Like most wearable tech, the Nymi looks and acts like science fiction: It's a sleek wristband (like the Nike FuelBand or Jawbone Up) that senses the unique pattern of your heartbeat and uses that pattern as a "password" of sorts to unlock your other hardware (such as your smartphone, your laptop, or even your car) via a Bluetooth signal. This concept trailer depicts a Nymi user going through an entire day without having to use PINs, passwords, or keys--all he does is activate his wristband when he wakes up, and it takes care of everything until he goes to sleep.
It took me several rounds of conversation with Karl Martin, CEO of Bionym (the biometric technology company that makes Nymi) to tease out the details of the device's actual user experience. The only out-of-the-box functionality that Bionym provides is "basic personal device unlocking--phones, tablets, and computers," Martin says. Everything else depicted in the video--the car-door unlocking, the wireless payment procedure, the personalized hotel experience--isn't confirmed to exist yet, although Martin assures that "we have a large number of developers signed on to develop for and integrate the Nymi ... A large part of our activities this fall will be centered around the developer community so that there will be many applications available once we deliver the Nymi in early 2014."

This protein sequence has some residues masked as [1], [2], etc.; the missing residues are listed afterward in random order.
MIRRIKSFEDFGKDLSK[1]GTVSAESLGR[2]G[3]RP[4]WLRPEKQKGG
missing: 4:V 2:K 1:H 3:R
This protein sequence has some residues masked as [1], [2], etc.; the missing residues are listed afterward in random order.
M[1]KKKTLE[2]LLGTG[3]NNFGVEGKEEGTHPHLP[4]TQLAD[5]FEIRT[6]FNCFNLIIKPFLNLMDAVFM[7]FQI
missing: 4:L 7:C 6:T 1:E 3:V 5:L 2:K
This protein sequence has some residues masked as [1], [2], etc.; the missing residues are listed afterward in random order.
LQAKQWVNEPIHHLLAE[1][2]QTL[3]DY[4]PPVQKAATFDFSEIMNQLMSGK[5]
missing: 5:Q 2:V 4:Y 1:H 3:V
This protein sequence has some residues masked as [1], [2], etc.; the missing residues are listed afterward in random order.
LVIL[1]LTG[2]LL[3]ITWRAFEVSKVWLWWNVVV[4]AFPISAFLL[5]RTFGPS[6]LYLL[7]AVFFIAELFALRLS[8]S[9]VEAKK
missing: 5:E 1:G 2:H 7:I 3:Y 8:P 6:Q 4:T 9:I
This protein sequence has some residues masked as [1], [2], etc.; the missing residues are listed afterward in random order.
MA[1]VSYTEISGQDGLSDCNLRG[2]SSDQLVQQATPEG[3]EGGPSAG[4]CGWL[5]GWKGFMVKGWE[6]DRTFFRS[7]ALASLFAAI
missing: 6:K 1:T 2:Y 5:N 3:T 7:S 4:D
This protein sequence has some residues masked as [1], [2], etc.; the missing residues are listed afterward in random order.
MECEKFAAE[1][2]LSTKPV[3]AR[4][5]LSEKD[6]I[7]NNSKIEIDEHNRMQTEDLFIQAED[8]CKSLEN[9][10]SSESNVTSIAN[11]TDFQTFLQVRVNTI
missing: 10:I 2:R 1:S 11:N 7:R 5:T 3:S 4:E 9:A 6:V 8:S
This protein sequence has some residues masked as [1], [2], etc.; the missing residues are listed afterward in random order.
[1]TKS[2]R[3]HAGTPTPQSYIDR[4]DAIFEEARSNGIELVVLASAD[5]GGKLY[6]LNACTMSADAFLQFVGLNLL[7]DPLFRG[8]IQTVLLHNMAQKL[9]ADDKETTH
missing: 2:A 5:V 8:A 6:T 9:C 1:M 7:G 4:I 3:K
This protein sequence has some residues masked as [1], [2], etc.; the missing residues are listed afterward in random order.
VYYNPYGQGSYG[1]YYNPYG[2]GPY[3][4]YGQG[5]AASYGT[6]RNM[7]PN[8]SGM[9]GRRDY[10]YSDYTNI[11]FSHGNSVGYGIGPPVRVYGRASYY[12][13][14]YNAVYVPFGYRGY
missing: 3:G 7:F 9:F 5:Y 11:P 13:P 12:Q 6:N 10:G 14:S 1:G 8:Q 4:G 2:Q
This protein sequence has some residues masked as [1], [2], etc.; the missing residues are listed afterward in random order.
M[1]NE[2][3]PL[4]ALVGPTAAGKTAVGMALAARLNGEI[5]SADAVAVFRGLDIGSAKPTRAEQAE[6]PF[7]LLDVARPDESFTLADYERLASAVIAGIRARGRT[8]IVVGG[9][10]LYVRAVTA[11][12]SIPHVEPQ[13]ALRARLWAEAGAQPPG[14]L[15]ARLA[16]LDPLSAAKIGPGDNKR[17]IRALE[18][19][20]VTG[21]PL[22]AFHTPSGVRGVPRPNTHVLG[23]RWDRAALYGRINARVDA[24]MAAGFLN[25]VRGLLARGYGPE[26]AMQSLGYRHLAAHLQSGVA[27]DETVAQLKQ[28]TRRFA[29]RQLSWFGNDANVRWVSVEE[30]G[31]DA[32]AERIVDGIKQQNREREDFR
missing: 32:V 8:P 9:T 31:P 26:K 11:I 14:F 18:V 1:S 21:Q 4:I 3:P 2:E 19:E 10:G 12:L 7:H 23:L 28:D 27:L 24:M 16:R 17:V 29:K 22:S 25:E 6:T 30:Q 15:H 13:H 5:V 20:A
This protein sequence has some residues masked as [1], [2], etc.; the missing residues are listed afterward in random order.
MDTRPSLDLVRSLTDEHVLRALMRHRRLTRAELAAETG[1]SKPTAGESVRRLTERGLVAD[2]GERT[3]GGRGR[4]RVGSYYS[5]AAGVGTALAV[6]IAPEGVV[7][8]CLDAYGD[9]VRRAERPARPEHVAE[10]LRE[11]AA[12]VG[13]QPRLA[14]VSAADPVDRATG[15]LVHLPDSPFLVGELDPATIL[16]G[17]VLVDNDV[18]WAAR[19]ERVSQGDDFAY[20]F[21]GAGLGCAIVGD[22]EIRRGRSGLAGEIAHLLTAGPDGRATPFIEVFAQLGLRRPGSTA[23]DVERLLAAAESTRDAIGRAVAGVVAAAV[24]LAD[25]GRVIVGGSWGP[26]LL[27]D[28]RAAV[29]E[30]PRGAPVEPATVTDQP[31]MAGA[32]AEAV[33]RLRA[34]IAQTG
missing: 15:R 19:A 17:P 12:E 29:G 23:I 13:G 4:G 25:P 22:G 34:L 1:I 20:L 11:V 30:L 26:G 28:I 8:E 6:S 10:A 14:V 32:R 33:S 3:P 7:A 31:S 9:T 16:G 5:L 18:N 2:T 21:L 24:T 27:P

So, the Nymi lets you skip the step of punching in the unlock PIN on your phone or the login screen of your laptop. Neat, but is it worth wearing a funny wristband for? If your job (or simply your temperament) compels you to have all your personal devices locked by default already, Nymi could be a nice convenience. And it certainly sounds more secure than a fingerprint scanner like the one gracing the new iPhone 5S, which isn't exactly Mission: Impossible-grade.
But that association between biometrics and so-called security might just be the thing holding it back from mainstream adoption. Yes, passwords are broken and two-factor authentication is a pain, but most of us are willing to get by without resorting to spy-movie tactics. Right now, the design storyline of biometrics is all about what they help you avoid (hacking, identity theft, etc.), but what if it were about what biometrics could help you experience? Like, say, effortless personalization?
The most seductive part of Nymi's concept video isn't when the hero invokes some hokey hands-free gesture to open his car's trunk, or even when his hotel door automatically unlocks for him (really, are keycards that much of a pain point?). It's when he walks into that hotel room and the lighting, TV, and temperature all magically tune themselves to his preferences. I highly doubt Nymi will be bringing that kind of functionality to Holiday Inns next year, but I can see the appeal of having my heartbeat log me--and my preferences--into, say, the family iPad when I pick it up. Positioning the Nymi not as a biometric security guard, but as a heartbeat-powered concierge, might be the smartest design move Bionym and its cadre of developers could make.